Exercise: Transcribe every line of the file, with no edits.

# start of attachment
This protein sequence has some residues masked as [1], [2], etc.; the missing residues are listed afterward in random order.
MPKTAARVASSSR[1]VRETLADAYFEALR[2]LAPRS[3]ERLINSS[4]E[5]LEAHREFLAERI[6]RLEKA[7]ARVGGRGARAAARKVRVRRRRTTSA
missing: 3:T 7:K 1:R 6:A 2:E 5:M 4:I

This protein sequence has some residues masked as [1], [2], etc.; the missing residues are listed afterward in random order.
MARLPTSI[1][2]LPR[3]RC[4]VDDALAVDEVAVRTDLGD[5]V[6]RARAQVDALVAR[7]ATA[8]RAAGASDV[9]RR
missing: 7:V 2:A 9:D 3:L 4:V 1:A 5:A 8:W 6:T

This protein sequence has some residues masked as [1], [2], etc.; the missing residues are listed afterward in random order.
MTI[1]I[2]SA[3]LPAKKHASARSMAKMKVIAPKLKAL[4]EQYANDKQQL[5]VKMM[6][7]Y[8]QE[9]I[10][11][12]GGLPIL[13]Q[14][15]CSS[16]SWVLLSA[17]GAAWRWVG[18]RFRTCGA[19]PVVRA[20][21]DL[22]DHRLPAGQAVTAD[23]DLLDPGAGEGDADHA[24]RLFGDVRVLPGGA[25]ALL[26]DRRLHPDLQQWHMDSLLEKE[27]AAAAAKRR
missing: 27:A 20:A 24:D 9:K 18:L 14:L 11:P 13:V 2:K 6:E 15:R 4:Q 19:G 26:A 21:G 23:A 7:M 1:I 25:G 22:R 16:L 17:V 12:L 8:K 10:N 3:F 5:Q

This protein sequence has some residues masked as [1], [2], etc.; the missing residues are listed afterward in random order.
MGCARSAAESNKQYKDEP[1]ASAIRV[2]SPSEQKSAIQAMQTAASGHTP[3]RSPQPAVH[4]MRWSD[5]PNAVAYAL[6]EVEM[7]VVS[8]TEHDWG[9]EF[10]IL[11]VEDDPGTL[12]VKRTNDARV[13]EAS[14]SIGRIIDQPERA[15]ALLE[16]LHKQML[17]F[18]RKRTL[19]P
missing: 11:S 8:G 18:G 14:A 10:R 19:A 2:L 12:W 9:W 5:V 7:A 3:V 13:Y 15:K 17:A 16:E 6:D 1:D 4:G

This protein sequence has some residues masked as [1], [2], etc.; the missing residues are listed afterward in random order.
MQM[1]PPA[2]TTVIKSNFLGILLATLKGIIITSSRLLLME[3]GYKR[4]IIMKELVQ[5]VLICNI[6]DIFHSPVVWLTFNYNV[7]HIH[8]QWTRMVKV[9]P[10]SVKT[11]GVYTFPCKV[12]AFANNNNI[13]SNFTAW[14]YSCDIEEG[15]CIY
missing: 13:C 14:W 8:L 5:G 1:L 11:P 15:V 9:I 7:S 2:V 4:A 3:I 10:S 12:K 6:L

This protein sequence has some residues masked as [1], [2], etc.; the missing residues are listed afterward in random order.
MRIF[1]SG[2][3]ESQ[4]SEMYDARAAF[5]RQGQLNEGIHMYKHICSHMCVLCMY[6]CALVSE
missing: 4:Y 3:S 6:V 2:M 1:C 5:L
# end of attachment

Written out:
This protein sequence has some residues masked as [1], [2], etc.; the missing residues are listed afterward in random order.
MPKTAARVASSSR[1]VRETLADAYFEALR[2]LAPRS[3]ERLINSS[4]E[5]LEAHREFLAERI[6]RLEKA[7]ARVGGRGARAAARKVRVRRRRTTSA
missing: 3:T 7:K 1:R 6:A 2:E 5:M 4:I

This protein sequence has some residues masked as [1], [2], etc.; the missing residues are listed afterward in random order.
MARLPTSI[1][2]LPR[3]RC[4]VDDALAVDEVAVRTDLGD[5]V[6]RARAQVDALVAR[7]ATA[8]RAAGASDV[9]RR
missing: 7:V 2:A 9:D 3:L 4:V 1:A 5:A 8:W 6:T

This protein sequence has some residues masked as [1], [2], etc.; the missing residues are listed afterward in random order.
MTI[1]I[2]SA[3]LPAKKHASARSMAKMKVIAPKLKAL[4]EQYANDKQQL[5]VKMM[6][7]Y[8]QE[9]I[10][11][12]GGLPIL[13]Q[14][15]CSS[16]SWVLLSA[17]GAAWRWVG[18]RFRTCGA[19]PVVRA[20][21]DL[22]DHRLPAGQAVTAD[23]DLLDPGAGEGDADHA[24]RLFGDVRVLPGGA[25]ALL[26]DRRLHPDLQQWHMDSLLEKE[27]AAAAAKRR
missing: 27:A 20:A 24:D 9:K 18:L 14:L 11:P 13:V 2:K 6:E 15:R 4:Q 19:G 26:A 21:G 23:A 7:M 1:I 25:G 22:R 16:L 17:V 12:L 8:K 10:N 3:F 5:Q

This protein sequence has some residues masked as [1], [2], etc.; the missing residues are listed afterward in random order.
MGCARSAAESNKQYKDEP[1]ASAIRV[2]SPSEQKSAIQAMQTAASGHTP[3]RSPQPAVH[4]MRWSD[5]PNAVAYAL[6]EVEM[7]VVS[8]TEHDWG[9]EF[10]IL[11]VEDDPGTL[12]VKRTNDARV[13]EAS[14]SIGRIIDQPERA[15]ALLE[16]LHKQML[17]F[18]RKRTL[19]P
missing: 11:S 8:G 18:G 14:A 10:R 19:A 2:L 12:W 9:W 5:V 7:A 3:V 13:Y 15:K 17:A 16:E 6:D 1:D 4:G

This protein sequence has some residues masked as [1], [2], etc.; the missing residues are listed afterward in random order.
MQM[1]PPA[2]TTVIKSNFLGILLATLKGIIITSSRLLLME[3]GYKR[4]IIMKELVQ[5]VLICNI[6]DIFHSPVVWLTFNYNV[7]HIH[8]QWTRMVKV[9]P[10]SVKT[11]GVYTFPCKV[12]AFANNNNI[13]SNFTAW[14]YSCDIEEG[15]CIY
missing: 13:C 14:W 8:L 5:G 1:L 11:P 15:V 9:I 7:S 2:V 4:A 3:I 10:S 12:K 6:L

This protein sequence has some residues masked as [1], [2], etc.; the missing residues are listed afterward in random order.
MRIF[1]SG[2][3]ESQ[4]SEMYDARAAF[5]RQGQLNEGIHMYKHICSHMCVLCMY[6]CALVSE
missing: 4:Y 3:S 6:V 2:M 1:C 5:L